Reflections on the prospects of peace for Yugoslavia

By Johan Galtung

Yugoslavia Conference, OIFF, Stadtschlaining, 13-17 November 1991

1.  Conflict genesis; conflict processes, conflict perception

To see bombs fall on Dubrovnik and the presidential palace in Zagreb, to see Vukovar and Osijek in ruins, is to see ourselves as the Europeans we are: aggressive, unable to handle conflict in a mature manner, destroying some of the best in ourselves. For one who lived over a period of four years (1973-1977) in Dubrovnik as the first Director-General of the Inter-University Centre this holds no surprise.  The tension was there all the time.  The emotions are centuries deep.  But that in no way diminishes the tragedy, and does not explain why Yugoslavia had a generation of relative peace.

There were many reasons: the function of Italian fascism, and particularly of German Nazism as common enemy strong enough to bridge the many gaps, of which the Serb-Croat gap may be the broadest; the charismatic leadership of Tito the Croat; the myth, and reality, of the partizan movement as all-Yugoslav in spite of the strong Croat leanings toward Italy-Hungary and Austria-Germany. The idea of building a New Man through a Third Way socialism, including samo upravljenje, the self-management which in principle was a gigantic decentralization effort, decreasingly credible, was also used to transcend these gaps.  So was nonalignment as foreign policy, building links to all countries. [Read more…]

After Yugoslavia – What?

By Marta Henricson-Cullberg
Carl Ulrik Schierup
Sören Sommelius
Jan Oberg

TFF Report October 1991 that marked the beginning of this project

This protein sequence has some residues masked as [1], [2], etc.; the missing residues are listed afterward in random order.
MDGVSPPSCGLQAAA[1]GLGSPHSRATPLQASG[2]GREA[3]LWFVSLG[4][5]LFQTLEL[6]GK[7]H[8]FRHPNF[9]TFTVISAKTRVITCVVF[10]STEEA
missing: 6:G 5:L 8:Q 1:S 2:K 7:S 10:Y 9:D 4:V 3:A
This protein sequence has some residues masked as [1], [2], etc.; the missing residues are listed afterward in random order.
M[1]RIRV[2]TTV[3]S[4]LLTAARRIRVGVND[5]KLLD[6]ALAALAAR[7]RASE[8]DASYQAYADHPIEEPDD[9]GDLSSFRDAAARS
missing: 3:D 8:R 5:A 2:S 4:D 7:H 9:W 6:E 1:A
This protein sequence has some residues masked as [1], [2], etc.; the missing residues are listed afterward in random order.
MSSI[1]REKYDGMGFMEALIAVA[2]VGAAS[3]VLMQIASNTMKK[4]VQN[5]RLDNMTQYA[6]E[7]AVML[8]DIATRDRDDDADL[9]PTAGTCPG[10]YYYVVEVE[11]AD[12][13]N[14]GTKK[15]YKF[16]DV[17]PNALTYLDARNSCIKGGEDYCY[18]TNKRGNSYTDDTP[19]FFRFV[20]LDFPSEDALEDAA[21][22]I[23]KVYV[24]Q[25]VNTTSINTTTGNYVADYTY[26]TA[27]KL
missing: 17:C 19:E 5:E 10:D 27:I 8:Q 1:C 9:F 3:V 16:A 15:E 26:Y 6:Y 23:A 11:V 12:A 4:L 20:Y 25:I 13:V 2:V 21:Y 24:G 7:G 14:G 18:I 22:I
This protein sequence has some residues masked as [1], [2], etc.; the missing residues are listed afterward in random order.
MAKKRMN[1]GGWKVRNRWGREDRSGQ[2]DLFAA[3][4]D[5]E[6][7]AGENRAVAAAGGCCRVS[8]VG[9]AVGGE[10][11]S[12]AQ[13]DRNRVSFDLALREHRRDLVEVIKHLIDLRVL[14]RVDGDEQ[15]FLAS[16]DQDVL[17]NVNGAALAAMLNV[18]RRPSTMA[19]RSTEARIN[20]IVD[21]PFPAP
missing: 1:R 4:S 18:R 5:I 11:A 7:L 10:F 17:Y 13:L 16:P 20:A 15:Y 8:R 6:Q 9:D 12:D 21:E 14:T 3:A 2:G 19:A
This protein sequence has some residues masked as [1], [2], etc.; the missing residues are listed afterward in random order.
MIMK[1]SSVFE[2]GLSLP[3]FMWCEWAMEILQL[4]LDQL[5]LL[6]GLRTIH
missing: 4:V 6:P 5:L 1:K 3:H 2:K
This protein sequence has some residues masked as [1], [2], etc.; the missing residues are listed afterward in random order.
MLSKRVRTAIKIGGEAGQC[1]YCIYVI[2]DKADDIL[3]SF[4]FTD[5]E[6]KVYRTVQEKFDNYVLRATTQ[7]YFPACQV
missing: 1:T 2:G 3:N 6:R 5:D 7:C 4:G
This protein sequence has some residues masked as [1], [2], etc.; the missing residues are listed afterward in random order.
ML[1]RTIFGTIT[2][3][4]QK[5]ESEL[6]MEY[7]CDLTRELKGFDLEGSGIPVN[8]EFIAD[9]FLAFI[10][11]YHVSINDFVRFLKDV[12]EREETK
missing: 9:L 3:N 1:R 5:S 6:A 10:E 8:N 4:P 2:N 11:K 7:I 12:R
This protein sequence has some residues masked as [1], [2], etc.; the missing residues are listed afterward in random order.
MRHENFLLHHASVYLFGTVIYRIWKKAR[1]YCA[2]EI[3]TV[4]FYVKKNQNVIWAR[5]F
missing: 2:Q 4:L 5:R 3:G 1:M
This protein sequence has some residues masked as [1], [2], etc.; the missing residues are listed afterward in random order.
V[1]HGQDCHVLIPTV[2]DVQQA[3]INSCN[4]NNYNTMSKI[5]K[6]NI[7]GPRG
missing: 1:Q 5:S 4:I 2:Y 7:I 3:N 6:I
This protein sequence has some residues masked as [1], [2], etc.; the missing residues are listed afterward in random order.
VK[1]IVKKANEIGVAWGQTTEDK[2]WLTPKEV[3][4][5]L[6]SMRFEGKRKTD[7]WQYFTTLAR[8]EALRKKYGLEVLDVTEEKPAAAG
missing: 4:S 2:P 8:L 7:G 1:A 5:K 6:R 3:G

Some passengers and crew have been asked to leave, some are leaving on their own. Others are not permitted or cannot leave for a variety of reasons.
There is chaos and shouting on board; the old captain having disappeared many are peddling for his job.
There are those who want to continue with a new captain
and repair the ship as best they can. Some want to set a new course – but how in this situation?
Others say so, but have just changed their uniforms.
Some tear open the weapons-filled cargo and arm themselves before dawn.
In the first class restaurant the guests enjoy the delicious food and wine – unaware, it seems, that storm is rising.
Passengers who used to enjoy the sun on deck seek protection in their cabins.
Mutilated and dead bodies are mysteriously found in the mornings. Not even friends and families aboard trust each other anymore.
The good old ship “Yugoslavia” is going down, slowly but surely.
Those around it are so perplexed that their rescue attempts could well
make the situation worse.
Indeed, something must be done…

We dedicate this report to
the peoples of Yugoslavia –
past, present and future
and to those who,
unnecessarily, we believe,
have already died.


Dear Reader

This is the report of a TFF conflict-mitigation mission to Croatia, Slovenia and Serbia in September 1991. Based on an analysis of numerous interviews with very different people, we present some answers to the questions: What must be done now? How can the first steps be taken towards building confidence and peace? [Read more…]